Nephilim & Giants: how neo-pop-researchers are giving the Bible a bad name

skeleton.jpg

Having written 4-6 books (depending on how you could them) on issue relating to Nephilim and “giants”—from what the Bible states, to what extra biblical texts state, to what scholars state, to what pop-researchers state—I have attempted to critique that which is claimed up and against that which the actual sources actually state.


Having written 4-6 books (depending on how you could them) on issue relating to Nephilim and “giants”—from what the Bible states, to what extra biblical texts state, to what scholars state, to what pop-researchers state—I have attempted to critique that which is claimed up and against that which the actual sources actually state.

I have also noted that many researchers, not just the pop ones but even some scholars, are really teaching that which I term “theo-sci-fi”—why thinkest thou that many such researchers also end up writing fictional tales? It is because that which they teach as fact, as theology, is essentially already fiction and so the transition is seamless.

Consider a something noted by Marco Romano (Sapienza University of Rome) and Marco Avanzini (Museo delle Scienze, Trento, Italy” in their paper “The skeletons of Cyclops and Lestrigons: misinterpretation of Quaternary vertebrates as remains of the mythological giants”[fn]https://www.tandfonline.com/doi/abs/10.1080/08912963.2017.1342640?scroll=top&needAccess=true&journalCode=ghbi20&[/fn]

The myth of giants as first inhabitants of countries is a common legend shared by different cultures.
In this paper, we highlight that one of the determining factors of the origination of the myth was the discovery of large vertebrate bones (largely Cenozoic), initially interpreted as the remains of giant humans.
Thus, huge skeletons were interpreted by authoritative writers such as Strabo, Philostratus and Pliny (just to name a few) as the bodies of the mythological giant Antaeus, Ilio son of Hercules, Orestes, Cyclops and many others.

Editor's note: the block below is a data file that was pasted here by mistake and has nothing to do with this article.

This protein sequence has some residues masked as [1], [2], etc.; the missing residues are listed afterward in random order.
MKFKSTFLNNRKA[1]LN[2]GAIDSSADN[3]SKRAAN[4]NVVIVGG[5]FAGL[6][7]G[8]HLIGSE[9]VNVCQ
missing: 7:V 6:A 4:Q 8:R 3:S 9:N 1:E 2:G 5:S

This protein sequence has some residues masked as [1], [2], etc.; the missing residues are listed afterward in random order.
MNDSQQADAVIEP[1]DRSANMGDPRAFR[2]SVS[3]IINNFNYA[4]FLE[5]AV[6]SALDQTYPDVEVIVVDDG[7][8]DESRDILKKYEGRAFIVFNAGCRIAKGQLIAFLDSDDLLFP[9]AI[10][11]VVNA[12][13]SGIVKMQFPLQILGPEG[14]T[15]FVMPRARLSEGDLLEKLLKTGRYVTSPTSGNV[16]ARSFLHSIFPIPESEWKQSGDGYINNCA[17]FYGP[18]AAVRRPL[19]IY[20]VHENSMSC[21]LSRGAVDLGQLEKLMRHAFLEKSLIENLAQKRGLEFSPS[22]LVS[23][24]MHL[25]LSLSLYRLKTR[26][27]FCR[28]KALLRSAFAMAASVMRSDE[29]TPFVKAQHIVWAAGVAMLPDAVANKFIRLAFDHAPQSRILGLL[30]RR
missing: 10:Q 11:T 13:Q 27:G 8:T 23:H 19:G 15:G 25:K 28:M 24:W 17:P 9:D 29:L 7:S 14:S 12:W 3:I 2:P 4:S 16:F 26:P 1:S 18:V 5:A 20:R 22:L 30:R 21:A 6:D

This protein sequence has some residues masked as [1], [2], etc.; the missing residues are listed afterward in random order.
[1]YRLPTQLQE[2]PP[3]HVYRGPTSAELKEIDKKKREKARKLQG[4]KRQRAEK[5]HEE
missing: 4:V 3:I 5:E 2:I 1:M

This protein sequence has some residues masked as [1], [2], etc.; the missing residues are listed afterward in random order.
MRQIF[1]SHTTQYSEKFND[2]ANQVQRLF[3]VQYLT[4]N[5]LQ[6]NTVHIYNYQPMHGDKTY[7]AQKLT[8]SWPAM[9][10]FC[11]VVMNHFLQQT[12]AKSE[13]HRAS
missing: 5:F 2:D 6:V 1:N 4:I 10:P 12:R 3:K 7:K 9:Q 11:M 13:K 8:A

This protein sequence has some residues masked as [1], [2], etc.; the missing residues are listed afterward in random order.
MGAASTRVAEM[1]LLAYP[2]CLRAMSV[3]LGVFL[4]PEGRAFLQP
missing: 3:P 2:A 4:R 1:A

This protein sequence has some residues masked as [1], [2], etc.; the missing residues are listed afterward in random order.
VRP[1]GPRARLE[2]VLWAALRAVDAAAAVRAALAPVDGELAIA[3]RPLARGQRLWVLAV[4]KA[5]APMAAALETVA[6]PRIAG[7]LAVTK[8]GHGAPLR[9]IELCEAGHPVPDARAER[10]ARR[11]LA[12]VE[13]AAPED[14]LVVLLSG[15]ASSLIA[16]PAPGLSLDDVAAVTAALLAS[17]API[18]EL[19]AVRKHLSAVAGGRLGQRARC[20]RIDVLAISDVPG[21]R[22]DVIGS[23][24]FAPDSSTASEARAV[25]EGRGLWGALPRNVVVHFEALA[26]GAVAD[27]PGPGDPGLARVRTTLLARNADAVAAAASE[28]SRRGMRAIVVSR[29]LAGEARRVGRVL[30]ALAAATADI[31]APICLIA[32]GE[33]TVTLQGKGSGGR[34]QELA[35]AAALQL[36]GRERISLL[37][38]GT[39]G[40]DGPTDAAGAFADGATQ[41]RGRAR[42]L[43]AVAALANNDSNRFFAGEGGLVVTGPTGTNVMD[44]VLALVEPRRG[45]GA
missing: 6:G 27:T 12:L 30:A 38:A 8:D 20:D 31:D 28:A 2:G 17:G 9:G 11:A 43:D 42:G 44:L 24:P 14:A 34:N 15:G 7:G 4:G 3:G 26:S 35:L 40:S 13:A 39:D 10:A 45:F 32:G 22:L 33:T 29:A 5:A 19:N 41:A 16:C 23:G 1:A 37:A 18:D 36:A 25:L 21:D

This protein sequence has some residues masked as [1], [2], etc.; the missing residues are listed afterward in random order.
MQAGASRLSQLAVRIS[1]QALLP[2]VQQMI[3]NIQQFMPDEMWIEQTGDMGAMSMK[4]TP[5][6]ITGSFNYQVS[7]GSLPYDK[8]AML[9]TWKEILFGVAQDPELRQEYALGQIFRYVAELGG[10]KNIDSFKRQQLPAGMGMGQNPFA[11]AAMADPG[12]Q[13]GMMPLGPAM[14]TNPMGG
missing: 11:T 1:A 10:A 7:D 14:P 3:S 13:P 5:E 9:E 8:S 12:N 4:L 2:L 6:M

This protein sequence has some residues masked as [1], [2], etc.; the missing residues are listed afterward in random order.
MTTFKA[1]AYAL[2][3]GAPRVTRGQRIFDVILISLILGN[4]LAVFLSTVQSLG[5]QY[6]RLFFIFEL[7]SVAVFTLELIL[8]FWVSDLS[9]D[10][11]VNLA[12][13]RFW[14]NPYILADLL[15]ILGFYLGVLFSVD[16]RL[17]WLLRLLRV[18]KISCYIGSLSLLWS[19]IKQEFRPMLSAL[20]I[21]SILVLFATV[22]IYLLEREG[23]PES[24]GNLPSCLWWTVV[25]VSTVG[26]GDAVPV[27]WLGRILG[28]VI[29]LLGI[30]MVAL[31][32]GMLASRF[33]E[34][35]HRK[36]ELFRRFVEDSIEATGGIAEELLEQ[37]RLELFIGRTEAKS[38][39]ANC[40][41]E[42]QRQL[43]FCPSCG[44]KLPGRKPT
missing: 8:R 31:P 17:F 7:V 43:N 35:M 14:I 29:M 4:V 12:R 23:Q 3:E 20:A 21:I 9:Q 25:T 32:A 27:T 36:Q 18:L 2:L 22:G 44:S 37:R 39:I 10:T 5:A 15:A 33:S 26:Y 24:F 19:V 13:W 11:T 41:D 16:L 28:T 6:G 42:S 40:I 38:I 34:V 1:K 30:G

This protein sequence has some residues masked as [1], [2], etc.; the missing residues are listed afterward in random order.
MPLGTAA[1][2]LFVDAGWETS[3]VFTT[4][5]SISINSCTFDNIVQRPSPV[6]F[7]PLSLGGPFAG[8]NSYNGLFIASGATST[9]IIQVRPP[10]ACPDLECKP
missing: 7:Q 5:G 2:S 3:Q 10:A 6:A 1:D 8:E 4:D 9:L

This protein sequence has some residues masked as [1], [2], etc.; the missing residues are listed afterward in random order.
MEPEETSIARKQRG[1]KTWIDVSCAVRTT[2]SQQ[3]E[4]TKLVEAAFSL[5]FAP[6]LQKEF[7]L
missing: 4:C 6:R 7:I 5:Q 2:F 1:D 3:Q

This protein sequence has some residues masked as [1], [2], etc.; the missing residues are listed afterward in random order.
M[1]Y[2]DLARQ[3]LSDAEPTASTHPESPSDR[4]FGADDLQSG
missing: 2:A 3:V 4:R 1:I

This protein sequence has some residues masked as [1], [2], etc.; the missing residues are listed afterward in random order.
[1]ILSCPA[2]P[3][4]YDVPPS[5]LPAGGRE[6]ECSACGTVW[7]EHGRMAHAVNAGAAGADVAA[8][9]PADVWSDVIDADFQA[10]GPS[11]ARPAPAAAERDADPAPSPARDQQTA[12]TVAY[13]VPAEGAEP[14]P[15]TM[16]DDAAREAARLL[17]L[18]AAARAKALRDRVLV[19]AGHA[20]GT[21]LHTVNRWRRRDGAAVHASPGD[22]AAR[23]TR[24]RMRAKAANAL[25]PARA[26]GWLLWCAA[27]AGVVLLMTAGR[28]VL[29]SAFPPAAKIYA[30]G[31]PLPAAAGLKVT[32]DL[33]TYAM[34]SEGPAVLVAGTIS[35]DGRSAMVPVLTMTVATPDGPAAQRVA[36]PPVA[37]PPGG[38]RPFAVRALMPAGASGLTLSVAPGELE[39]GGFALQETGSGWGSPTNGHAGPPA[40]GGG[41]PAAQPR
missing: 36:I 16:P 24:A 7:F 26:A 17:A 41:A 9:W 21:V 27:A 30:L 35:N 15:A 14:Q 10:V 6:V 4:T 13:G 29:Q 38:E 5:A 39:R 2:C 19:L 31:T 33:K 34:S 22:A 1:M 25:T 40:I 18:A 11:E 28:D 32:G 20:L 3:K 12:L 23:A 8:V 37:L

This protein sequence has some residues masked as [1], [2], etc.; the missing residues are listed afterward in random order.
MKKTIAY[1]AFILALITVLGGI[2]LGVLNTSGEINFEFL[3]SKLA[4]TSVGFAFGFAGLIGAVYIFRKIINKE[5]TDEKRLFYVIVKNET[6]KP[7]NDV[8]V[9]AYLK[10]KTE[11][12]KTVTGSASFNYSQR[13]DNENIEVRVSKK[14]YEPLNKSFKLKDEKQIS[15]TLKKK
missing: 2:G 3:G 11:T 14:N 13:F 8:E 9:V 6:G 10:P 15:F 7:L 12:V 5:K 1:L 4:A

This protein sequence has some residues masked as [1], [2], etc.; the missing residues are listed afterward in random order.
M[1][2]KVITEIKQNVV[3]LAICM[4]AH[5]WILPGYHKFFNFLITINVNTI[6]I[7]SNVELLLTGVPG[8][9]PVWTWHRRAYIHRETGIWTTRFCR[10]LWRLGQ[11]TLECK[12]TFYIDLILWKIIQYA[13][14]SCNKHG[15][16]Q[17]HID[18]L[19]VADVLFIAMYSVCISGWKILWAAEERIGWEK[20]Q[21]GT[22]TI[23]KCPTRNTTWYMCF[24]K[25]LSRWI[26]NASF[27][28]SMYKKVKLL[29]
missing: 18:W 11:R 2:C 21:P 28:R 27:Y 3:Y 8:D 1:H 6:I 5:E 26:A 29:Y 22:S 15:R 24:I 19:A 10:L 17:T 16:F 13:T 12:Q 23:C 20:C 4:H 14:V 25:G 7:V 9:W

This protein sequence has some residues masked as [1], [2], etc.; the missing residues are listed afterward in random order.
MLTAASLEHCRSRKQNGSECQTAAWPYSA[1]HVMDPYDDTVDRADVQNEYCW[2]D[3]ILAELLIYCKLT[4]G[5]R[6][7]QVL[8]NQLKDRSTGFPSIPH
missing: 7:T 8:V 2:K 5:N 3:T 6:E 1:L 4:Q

As for the myth of the Great Flood, also the hypothesis of the giants found a convenient literal confirmation in the Sacred Scriptures.

I have considered such issues in my book “What Does the Bible Say About Giants and Nephilim? A Styled Giantology and Nephilology.”

Yet, the point of note besides the misidentification of bones is “the hypothesis of the giants found a convenient literal confirmation in the Sacred Scriptures.” Now, by “Sacred Scripture” they could be referring to many text but I will critique the statement from the point of view of the Bible.

We need first know what they mean by “giants” (I can think of 5-6 definitions). But let us take the, utterly and demonstrably false, pop-research claim that the Bible refers to “giants” that range from one to various body lengths taller than average (note something that most pop-researchers do not bother noting: “taller” and “average” are subjective terms) with the contextual average being that of Hebrews/Israelites males of whom averaged 5.5-5.3 ft.

With the view of a “hypothesis of the giants found a convenient literal confirmation in the” Bible: it is not accurate to state that such is found in the Bible, or even read into it, via a “literal” reading since such a thing simply does not exist in the Bible—not literally nor even wildly figuratively unless, that is, one actually believes the unfaithful, disloyal, self-contradictory, rebuked spies who also embellished their original report, make three claims about which the rest of the whole Bible knows nothing, and also contradict Caleb, Joshua, Moses, God and the rest of the Bible as recorded in Numbers 13:32-33.

An article titled, “Fact check: Online post showing giant human skeletons is an old hoax” considers “The claim: Giant human skeletons were ‘found by the thousands’ and destroyed by the Smithsonian.”[fn]https://archive.archaeology.org/online/features/hoaxes/calaveras.html[/fn]

It notes “belief in a narrative about the discovery of giant skeleton remains” are “significantly associated with greater anti-scientific attitudes, stronger New Age orientation, greater religiosity, stronger superstitious beliefs, lower Openness to Experience scores, and higher Neuroticism scores.”